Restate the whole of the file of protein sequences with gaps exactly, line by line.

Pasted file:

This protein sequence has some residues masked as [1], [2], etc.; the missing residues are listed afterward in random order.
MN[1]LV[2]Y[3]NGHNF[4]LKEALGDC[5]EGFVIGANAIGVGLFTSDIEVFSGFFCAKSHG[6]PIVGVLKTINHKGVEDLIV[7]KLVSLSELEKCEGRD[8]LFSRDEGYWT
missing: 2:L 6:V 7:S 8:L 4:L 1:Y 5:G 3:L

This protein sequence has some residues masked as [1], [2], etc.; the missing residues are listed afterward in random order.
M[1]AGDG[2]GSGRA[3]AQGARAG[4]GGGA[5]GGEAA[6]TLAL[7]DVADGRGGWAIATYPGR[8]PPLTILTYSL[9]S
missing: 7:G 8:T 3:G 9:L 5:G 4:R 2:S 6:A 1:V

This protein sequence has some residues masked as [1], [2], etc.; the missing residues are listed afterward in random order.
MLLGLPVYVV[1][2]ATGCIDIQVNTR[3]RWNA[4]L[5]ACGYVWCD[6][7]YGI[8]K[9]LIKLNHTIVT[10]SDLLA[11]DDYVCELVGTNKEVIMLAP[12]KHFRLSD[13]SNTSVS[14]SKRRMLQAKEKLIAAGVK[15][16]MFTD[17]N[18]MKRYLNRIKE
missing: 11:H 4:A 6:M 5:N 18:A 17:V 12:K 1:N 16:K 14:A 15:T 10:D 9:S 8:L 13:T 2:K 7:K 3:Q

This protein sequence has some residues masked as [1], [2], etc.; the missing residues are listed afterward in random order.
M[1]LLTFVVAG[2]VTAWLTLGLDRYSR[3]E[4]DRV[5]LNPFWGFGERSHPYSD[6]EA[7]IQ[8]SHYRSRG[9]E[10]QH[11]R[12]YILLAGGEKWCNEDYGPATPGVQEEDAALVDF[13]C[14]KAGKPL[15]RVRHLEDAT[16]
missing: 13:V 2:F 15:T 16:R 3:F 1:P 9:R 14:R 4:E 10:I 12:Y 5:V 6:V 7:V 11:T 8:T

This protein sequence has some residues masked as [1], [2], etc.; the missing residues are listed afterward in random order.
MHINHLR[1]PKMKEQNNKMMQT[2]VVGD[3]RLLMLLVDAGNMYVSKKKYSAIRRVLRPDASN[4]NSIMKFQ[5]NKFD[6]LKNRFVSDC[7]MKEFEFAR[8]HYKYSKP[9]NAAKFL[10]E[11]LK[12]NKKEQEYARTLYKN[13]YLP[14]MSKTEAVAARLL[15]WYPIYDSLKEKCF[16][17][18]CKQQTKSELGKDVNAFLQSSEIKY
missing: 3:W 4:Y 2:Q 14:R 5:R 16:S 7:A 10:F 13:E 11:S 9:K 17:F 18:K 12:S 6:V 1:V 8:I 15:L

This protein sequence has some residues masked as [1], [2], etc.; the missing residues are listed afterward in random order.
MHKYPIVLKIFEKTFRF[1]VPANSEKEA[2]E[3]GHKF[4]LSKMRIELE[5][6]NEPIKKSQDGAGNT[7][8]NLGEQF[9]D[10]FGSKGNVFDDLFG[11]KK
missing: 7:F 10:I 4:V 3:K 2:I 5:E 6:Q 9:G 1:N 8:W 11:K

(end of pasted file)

This protein sequence has some residues masked as [1], [2], etc.; the missing residues are listed afterward in random order.
MN[1]LV[2]Y[3]NGHNF[4]LKEALGDC[5]EGFVIGANAIGVGLFTSDIEVFSGFFCAKSHG[6]PIVGVLKTINHKGVEDLIV[7]KLVSLSELEKCEGRD[8]LFSRDEGYWT
missing: 2:L 6:V 7:S 8:L 4:L 1:Y 5:G 3:L

This protein sequence has some residues masked as [1], [2], etc.; the missing residues are listed afterward in random order.
M[1]AGDG[2]GSGRA[3]AQGARAG[4]GGGA[5]GGEAA[6]TLAL[7]DVADGRGGWAIATYPGR[8]PPLTILTYSL[9]S
missing: 7:G 8:T 3:G 9:L 5:G 4:R 2:S 6:A 1:V

This protein sequence has some residues masked as [1], [2], etc.; the missing residues are listed afterward in random order.
MLLGLPVYVV[1][2]ATGCIDIQVNTR[3]RWNA[4]L[5]ACGYVWCD[6][7]YGI[8]K[9]LIKLNHTIVT[10]SDLLA[11]DDYVCELVGTNKEVIMLAP[12]KHFRLSD[13]SNTSVS[14]SKRRMLQAKEKLIAAGVK[15][16]MFTD[17]N[18]MKRYLNRIKE
missing: 11:H 4:A 6:M 5:N 18:A 17:V 12:K 1:N 16:K 14:A 15:T 10:D 9:S 8:L 13:T 2:K 7:K 3:Q

This protein sequence has some residues masked as [1], [2], etc.; the missing residues are listed afterward in random order.
M[1]LLTFVVAG[2]VTAWLTLGLDRYSR[3]E[4]DRV[5]LNPFWGFGERSHPYSD[6]EA[7]IQ[8]SHYRSRG[9]E[10]QH[11]R[12]YILLAGGEKWCNEDYGPATPGVQEEDAALVDF[13]C[14]KAGKPL[15]RVRHLEDAT[16]
missing: 13:V 2:F 15:T 16:R 3:F 1:P 9:R 14:R 4:E 10:I 12:Y 5:V 6:V 7:V 11:T 8:T

This protein sequence has some residues masked as [1], [2], etc.; the missing residues are listed afterward in random order.
MHINHLR[1]PKMKEQNNKMMQT[2]VVGD[3]RLLMLLVDAGNMYVSKKKYSAIRRVLRPDASN[4]NSIMKFQ[5]NKFD[6]LKNRFVSDC[7]MKEFEFAR[8]HYKYSKP[9]NAAKFL[10]E[11]LK[12]NKKEQEYARTLYKN[13]YLP[14]MSKTEAVAARLL[15]WYPIYDSLKEKCF[16][17][18]CKQQTKSELGKDVNAFLQSSEIKY
missing: 3:W 4:Y 2:Q 14:R 5:R 16:S 7:A 10:F 13:E 11:S 9:K 17:F 18:K 12:S 6:V 1:V 8:I 15:L

This protein sequence has some residues masked as [1], [2], etc.; the missing residues are listed afterward in random order.
MHKYPIVLKIFEKTFRF[1]VPANSEKEA[2]E[3]GHKF[4]LSKMRIELE[5][6]NEPIKKSQDGAGNT[7][8]NLGEQF[9]D[10]FGSKGNVFDDLFG[11]KK
missing: 7:F 10:I 4:V 3:K 2:I 5:E 6:Q 9:G 1:N 8:W 11:K